Hope you are all having fantastic week! I am getting over a bug that had me out of sewing action all weekend! Grrr! May has not been great because I have had 2 weekends in which I was really poorly. I am determined not to catch anything else. Its difficult with little people at school bringing back all sorts of stuff. And yes it meant little ones were sick as well = no fun ;-(
Even worse still no sewing but I am going to make up for that next week when I am done with all the marking I have to do this coming week.
Anyway rant over! Now back to the good stuff! I am so excited to share with you this shift dress I love so much.
First of all its an entry into the Simplicity Star Sewist Competition. There are 3 patterns to choose from and the challenge is to use the patterns as a basis for your own bespoke creation. The only rule is that there are no rules! Using the pattern as your foundation, go wild with fabric, colour, nips here, tucks there and feel free to accessorise to the hilt! Whether fabric is your forte or your signature style is more haute couture, simply show us what you’re made of and stamp your very own style on these patterns.
Anyway it also means you get a free pattern. Well you had me at free pattern! Having chosen the shift dress New Look 6145 I filled out the form and received my free pattern in early May.
This dress started life on the back of water bill envelope where I sketched out ideas for a shift dress while in the car on the way back from a family trip. But while I was deciding what to make I had to make the muslin straight away to get the fit right before adding any design features.
I knew I wanted it to be sleeveless and I wanted it to be made of linen. Making the muslin was quick work because there were only 3 pieces. I had to do a sway back adjustment. I also bowed out the darts a further 1/4″ in the back for a better fit. The neck had some gaping which I pinned out and the pivoted out on the flat pattern to create a new pattern piece. Those issues sorted I had a perfect fitting dress to work with. Raised the hem a bit and I eliminated the zip as I found I could easily slip it on and off. Next the design features….
I decided on a bib because I had just bought a pintuck foot and thought it would be great to try it out.The bib was traced of a bowl an straing lines. I used a pintuck foot – a new and wonderful experience in concentrated sewing. I was in sewing genius state while doing the pintucks! It was such an involved task that bombs could have been going off an I wouldn’t have noticed! I had to cut a rectangular piece of linen and mark the pintuck lines precisely 3/8″ apart. I used my pattern wheel for this. For the pintuck foot I needed to thread my 2.0cm twin needle (I really dislike threading the twin needle). Once I was set up it took about 40 minutes to do all the pintucks. It should take less but my upper thread kept breaking. So the pintucks are not the neatest.To protect the pintucks I interlined with cotton voile and I glad i did that because it feel so nice when I am wearing it.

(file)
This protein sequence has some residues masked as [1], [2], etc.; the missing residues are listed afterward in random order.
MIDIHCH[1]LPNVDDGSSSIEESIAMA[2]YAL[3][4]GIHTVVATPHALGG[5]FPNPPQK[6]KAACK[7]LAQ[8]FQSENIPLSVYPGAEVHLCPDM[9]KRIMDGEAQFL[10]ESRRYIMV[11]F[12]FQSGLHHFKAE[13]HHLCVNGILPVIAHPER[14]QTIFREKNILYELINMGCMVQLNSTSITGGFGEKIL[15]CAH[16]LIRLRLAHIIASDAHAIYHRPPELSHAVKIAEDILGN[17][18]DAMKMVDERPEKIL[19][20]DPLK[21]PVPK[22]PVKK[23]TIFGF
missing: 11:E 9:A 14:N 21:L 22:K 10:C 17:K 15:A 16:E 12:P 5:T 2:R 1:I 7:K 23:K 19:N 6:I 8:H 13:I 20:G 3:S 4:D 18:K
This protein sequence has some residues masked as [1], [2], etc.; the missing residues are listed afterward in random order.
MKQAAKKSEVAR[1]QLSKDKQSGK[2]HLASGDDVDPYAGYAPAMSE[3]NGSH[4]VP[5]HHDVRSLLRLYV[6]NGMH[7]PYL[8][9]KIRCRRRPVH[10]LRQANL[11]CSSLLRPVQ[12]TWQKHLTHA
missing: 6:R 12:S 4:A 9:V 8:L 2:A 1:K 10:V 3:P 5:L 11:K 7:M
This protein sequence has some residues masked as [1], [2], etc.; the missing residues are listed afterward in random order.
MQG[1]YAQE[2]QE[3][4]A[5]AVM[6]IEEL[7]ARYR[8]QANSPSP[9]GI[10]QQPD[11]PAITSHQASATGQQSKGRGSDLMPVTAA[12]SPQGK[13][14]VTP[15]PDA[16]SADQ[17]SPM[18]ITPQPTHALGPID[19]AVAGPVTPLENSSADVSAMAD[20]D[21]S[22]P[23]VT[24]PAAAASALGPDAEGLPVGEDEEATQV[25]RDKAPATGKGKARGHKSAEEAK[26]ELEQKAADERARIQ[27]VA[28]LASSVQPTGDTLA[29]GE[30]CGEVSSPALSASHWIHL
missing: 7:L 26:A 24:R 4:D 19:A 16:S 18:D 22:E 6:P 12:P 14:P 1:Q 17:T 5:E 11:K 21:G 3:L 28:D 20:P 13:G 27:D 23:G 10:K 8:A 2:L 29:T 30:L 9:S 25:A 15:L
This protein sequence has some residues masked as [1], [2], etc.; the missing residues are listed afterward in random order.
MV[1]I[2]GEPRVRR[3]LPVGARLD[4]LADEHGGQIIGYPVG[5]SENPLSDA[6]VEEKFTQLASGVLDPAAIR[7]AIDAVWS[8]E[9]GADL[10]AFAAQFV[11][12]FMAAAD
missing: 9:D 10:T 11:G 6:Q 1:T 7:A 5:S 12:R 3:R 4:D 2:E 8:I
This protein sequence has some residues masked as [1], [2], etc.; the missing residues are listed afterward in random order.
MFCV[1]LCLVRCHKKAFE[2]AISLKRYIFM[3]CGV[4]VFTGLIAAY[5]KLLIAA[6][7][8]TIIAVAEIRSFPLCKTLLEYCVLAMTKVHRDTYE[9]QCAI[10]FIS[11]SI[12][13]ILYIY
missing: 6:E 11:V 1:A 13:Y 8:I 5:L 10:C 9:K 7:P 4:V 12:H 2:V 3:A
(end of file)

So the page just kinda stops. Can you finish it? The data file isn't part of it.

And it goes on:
The faux button placket went in next. This was easy just drawing out a strip 5/8″ wide then adding seam allowances and pressing under before topstitiching on the center of the bib.
The fabric is a medium weight linen – one of my favourite fabrics to work with. I love the colour – a neutral olive and I knew I wanted the bib to be a contrast colour. Decided on an deep cream linen contrast for the bib to get a 60s like vibe to it. I toyed with the idea of a bib in the same colour but with contrast piping around it. Idea struck out because I didn’t have a piping foot and I am still scared of piping ;-).
Wouldn’t be in true SaturdayNightStich style without loads of pictures :-).
All in all I love this little number and can see myself making more variations of this.
Thanks so much for stopping by and Happy sewing until next time!
Carrying on from my last post about Sewaholic Granville I have my first Granville in proper fabric! It took a couple of days to make this.
But first let me talk about the sleeves. Since the last one was sleeveless I didn’t go into any detail about the sleeves. I made a couple of changes to the sleeves. The reviews mostly said the sleeves were on the long side. I reduced sleeve length by measuring the sleeves on my favourite work shirt. The sleeve lost 1.5″ as a result. Another change I made was the cuff: rounded corners instead of points as I don’t like/ am not very good at poking out corners. My favourite work shirt has rounded corners too so it provided inspiration ;-).
Speaking of poking out corners, I Pinterest stumbled upon this collar method on Off The Cuff Sewing Style blog and gave it a go. Using this method produced my sharpest points to date. Check it out its very interesting. For the seam finishes I just overlocked the topstitched. I want to try flat felled seams though for next time. The buttons are from Mr SNS’s old Marks and Spencer shirt that has also adorned my Holyburn skirt pockets. It has served me well.
Moving on to the fabric. It is a busy print cotton poplin which handles like a dream. Responds so well to the iron. I love fabric like that. Its not too drapey but has enough structure to hold a crease. I bought it sometime in March specifically to make a Granville after seeing Pips’ (thegirlinateacup). I felt that it looked a little bit like Liberty albeit a cheap imitation at £5/m ;-). I also thought that a busy print without having to worry about pattern matching was called for. One sweet day I will make it in proper nauseatingly expensive Liberty!